CBP tests denying asylum to migrants who passed through other country

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RIO GRANDE VALLEY, Texas -- Acting Customs and Border Protection Commissioner Mark Morgan on Thursday said a new asylum rule introduced earlier this week is in the "piloting" phase even as officials expect it to be blocked in court.

"Although the new federal regulation allows us to apply that all 2,000 miles along the southwest border, we're not going to do that. We're really piloting it in just one location," Morgan told NPR's All Things Considered. The regulation is being rolled out at two CBP stations in the Rio Grande Valley, he said.

Morgan appeared to acknowledge the rule could quickly be "enjoined" before it's implemented more widely. "We're actually anticipating the ... regulation will be enjoined," he said. "And then we'll have to go from there, as unfortunately, many times, this happens."

The American Civil Liberties Union and other groups have sued the Trump administration to block the restrictions. A hearing is scheduled next week in federal court in California.

The asylum rule from the Departments of Justice and Homeland Security would -- with limited exceptions -- prohibit migrants who have resided or "transited en route" in a third country from seeking asylum in the US, therefore barring migrants traveling through Mexico from being able to claim asylum and as a result, drastically limit who's eligible for asylum.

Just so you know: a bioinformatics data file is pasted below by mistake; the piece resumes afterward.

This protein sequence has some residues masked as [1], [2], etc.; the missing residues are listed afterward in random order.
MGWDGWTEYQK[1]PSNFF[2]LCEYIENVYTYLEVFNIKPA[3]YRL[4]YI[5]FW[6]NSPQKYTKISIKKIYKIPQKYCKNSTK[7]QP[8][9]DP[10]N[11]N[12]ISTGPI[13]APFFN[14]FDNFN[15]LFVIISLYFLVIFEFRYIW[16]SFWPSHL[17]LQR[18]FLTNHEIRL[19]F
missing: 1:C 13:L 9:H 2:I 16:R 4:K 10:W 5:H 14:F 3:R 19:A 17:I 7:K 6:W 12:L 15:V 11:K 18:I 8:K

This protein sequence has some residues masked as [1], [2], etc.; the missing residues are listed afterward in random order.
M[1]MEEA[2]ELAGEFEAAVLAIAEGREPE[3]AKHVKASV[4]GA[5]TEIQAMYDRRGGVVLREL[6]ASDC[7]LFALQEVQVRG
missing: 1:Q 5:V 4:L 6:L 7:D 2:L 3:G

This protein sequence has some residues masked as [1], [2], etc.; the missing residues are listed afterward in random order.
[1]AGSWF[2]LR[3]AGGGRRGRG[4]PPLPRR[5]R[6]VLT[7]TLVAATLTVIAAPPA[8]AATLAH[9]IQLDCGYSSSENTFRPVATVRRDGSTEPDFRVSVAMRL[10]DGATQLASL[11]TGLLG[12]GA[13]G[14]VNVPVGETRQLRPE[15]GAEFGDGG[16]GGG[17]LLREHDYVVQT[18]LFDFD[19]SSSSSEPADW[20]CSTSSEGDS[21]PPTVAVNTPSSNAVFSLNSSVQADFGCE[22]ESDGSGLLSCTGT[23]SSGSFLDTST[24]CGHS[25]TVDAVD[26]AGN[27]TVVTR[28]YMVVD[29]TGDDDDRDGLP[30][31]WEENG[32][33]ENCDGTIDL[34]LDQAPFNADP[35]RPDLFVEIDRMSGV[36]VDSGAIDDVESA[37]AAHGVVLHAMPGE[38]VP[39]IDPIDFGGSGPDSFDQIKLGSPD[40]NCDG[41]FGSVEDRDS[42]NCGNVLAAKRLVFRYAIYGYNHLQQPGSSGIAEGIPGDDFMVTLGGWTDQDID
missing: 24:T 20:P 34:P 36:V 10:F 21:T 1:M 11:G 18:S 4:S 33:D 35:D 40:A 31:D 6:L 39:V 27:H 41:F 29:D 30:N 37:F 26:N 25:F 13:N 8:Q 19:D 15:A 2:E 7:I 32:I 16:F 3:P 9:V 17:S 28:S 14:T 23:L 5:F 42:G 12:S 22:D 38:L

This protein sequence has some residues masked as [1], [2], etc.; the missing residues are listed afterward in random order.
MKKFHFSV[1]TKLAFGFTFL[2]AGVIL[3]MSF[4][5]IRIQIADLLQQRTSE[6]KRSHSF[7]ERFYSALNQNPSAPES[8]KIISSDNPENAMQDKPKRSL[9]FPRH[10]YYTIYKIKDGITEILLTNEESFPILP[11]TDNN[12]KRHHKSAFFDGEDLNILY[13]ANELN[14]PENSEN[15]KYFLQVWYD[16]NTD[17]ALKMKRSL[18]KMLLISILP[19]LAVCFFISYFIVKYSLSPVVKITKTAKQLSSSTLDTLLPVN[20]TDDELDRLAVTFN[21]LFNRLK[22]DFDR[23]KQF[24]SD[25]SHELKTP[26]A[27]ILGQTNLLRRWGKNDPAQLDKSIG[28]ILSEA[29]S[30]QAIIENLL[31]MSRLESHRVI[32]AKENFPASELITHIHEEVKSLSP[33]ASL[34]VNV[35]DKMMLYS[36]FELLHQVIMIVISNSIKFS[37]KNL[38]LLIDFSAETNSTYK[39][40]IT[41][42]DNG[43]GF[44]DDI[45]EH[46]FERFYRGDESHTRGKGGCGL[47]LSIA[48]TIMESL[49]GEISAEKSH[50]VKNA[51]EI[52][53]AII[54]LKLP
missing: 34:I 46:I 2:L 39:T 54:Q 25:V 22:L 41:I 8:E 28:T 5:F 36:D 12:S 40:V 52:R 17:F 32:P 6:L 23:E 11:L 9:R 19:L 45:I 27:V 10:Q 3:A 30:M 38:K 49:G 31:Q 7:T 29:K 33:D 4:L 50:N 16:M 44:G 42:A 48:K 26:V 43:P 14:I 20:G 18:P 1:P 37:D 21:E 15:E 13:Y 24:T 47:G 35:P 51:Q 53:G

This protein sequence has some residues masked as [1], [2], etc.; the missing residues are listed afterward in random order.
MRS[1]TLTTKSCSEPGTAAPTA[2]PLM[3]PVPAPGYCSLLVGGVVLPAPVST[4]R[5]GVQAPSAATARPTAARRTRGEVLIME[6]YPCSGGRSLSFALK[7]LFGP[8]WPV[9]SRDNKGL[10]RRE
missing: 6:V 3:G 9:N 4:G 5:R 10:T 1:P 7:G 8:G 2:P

The asylum workforce was notified of the changes late Monday night, and did not suggest that it was in a pilot phase.

"Until Congress can act, this interim rule will help reduce a major 'pull' factor driving irregular migration to the United States," acting Homeland Security Secretary Kevin McAleenan in a statement Monday. "It will allow the departments of Justice and Homeland Security to "more quickly and efficiently process cases originating from the southern border, leading to fewer individuals transiting through Mexico on a dangerous journey."

Lee Gelernt, deputy director of the Immigrants' Rights Project of the ACLU, called the rule "patently unlawful" in a statement Monday

"The Trump administration is trying to unilaterally reverse our country's legal and moral commitment to protect those fleeing danger. This new rule is patently unlawful and we will sue swiftly," the statement said.

The regulation marks the latest attempt by the White House to toughen the US asylum process and limit immigration amid overcrowding at US border facilities.

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